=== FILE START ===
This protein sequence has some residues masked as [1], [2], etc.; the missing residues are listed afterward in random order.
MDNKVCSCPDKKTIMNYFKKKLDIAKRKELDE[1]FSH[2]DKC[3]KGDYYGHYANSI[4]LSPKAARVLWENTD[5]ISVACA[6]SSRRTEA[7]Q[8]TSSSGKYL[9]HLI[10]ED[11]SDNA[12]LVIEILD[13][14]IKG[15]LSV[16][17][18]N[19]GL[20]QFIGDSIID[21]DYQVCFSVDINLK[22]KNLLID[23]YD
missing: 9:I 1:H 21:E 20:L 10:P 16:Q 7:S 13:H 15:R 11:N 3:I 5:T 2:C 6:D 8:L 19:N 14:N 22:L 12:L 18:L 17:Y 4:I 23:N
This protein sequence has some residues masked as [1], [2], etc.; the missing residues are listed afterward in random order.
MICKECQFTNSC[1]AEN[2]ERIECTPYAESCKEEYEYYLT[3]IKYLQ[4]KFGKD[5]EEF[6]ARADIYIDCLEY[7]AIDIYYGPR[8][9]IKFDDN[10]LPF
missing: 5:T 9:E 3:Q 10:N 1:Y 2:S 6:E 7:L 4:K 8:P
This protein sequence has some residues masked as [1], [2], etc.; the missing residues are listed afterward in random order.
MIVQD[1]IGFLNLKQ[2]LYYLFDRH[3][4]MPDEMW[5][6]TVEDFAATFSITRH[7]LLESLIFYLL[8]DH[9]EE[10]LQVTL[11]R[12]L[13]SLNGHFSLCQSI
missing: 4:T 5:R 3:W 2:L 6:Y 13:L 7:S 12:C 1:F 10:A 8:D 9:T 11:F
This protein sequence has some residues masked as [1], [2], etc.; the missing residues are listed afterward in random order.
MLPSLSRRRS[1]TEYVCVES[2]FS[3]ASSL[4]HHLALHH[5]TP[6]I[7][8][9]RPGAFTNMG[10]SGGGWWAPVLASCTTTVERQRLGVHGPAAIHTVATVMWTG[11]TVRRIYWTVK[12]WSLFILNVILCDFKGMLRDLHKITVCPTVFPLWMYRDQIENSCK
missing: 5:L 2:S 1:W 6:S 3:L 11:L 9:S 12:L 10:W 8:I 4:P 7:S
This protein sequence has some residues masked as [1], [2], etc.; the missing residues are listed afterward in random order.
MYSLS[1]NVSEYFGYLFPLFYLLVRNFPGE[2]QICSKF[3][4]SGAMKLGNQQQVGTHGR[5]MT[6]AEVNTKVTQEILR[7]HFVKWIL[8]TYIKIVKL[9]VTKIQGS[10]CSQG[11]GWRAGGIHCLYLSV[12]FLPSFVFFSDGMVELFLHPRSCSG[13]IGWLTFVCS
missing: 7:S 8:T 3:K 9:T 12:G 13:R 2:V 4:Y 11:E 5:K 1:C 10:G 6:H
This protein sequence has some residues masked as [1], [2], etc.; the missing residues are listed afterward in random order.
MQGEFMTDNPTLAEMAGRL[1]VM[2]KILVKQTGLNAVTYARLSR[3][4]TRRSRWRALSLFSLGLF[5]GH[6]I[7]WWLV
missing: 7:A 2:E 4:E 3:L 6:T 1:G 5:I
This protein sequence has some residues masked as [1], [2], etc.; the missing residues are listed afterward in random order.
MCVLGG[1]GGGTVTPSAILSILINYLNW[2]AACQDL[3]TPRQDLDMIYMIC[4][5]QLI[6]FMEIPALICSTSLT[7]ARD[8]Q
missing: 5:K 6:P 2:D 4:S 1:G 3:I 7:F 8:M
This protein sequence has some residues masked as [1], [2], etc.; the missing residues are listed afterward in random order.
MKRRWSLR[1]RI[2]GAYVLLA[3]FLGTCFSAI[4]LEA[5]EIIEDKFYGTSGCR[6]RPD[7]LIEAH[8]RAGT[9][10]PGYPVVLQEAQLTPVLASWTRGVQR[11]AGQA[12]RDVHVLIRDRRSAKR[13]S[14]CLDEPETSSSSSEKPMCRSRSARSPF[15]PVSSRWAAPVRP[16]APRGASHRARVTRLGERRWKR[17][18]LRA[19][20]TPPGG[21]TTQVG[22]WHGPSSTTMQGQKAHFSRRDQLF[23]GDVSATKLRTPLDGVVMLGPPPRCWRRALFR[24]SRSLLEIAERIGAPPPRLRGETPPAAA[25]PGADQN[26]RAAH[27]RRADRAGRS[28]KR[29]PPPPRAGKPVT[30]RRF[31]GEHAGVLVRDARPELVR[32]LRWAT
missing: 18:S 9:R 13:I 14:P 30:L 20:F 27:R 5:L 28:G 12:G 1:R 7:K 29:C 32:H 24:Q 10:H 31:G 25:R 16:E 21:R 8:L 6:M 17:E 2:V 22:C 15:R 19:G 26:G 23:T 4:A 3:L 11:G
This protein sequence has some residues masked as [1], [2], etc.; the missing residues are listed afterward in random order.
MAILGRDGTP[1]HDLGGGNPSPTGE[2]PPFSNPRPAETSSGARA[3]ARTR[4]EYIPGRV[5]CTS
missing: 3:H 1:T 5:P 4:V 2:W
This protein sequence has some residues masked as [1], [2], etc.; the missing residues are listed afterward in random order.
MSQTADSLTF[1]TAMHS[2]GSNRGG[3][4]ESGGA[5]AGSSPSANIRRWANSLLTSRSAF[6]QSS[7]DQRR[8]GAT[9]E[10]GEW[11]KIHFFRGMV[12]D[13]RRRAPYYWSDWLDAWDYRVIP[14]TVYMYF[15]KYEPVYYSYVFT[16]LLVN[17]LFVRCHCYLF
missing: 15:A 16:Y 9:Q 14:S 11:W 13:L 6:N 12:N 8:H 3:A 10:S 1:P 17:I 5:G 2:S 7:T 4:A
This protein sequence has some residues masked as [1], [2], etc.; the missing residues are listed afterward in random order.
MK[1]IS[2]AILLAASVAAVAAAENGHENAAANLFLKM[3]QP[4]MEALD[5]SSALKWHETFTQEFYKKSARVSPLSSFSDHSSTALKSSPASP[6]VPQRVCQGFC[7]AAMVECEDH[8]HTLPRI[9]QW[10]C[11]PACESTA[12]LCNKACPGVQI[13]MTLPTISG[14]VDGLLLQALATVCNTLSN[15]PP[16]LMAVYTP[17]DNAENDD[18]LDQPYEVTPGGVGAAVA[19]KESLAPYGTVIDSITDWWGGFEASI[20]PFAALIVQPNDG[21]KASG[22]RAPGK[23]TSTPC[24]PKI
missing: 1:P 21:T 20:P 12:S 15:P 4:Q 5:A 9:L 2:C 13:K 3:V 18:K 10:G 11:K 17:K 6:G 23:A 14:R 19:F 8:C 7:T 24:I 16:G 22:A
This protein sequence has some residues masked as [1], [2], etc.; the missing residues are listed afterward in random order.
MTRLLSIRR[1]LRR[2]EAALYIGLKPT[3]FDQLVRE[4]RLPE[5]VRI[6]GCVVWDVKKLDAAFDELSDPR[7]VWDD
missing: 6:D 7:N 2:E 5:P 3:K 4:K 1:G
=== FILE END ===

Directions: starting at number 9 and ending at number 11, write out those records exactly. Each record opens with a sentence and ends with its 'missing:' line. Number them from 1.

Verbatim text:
This protein sequence has some residues masked as [1], [2], etc.; the missing residues are listed afterward in random order.
MAILGRDGTP[1]HDLGGGNPSPTGE[2]PPFSNPRPAETSSGARA[3]ARTR[4]EYIPGRV[5]CTS
missing: 3:H 1:T 5:P 4:V 2:W
This protein sequence has some residues masked as [1], [2], etc.; the missing residues are listed afterward in random order.
MSQTADSLTF[1]TAMHS[2]GSNRGG[3][4]ESGGA[5]AGSSPSANIRRWANSLLTSRSAF[6]QSS[7]DQRR[8]GAT[9]E[10]GEW[11]KIHFFRGMV[12]D[13]RRRAPYYWSDWLDAWDYRVIP[14]TVYMYF[15]KYEPVYYSYVFT[16]LLVN[17]LFVRCHCYLF
missing: 15:A 16:Y 9:Q 14:S 11:W 13:L 6:N 12:N 8:H 3:A 10:S 1:P 17:I 5:G 2:S 7:T 4:A
This protein sequence has some residues masked as [1], [2], etc.; the missing residues are listed afterward in random order.
MK[1]IS[2]AILLAASVAAVAAAENGHENAAANLFLKM[3]QP[4]MEALD[5]SSALKWHETFTQEFYKKSARVSPLSSFSDHSSTALKSSPASP[6]VPQRVCQGFC[7]AAMVECEDH[8]HTLPRI[9]QW[10]C[11]PACESTA[12]LCNKACPGVQI[13]MTLPTISG[14]VDGLLLQALATVCNTLSN[15]PP[16]LMAVYTP[17]DNAENDD[18]LDQPYEVTPGGVGAAVA[19]KESLAPYGTVIDSITDWWGGFEASI[20]PFAALIVQPNDG[21]KASG[22]RAPGK[23]TSTPC[24]PKI
missing: 1:P 21:T 20:P 12:S 15:P 4:Q 5:A 9:L 2:C 13:K 3:V 18:K 10:G 11:K 17:K 6:G 23:A 14:R 19:F 8:C 7:T 24:I 16:G 22:A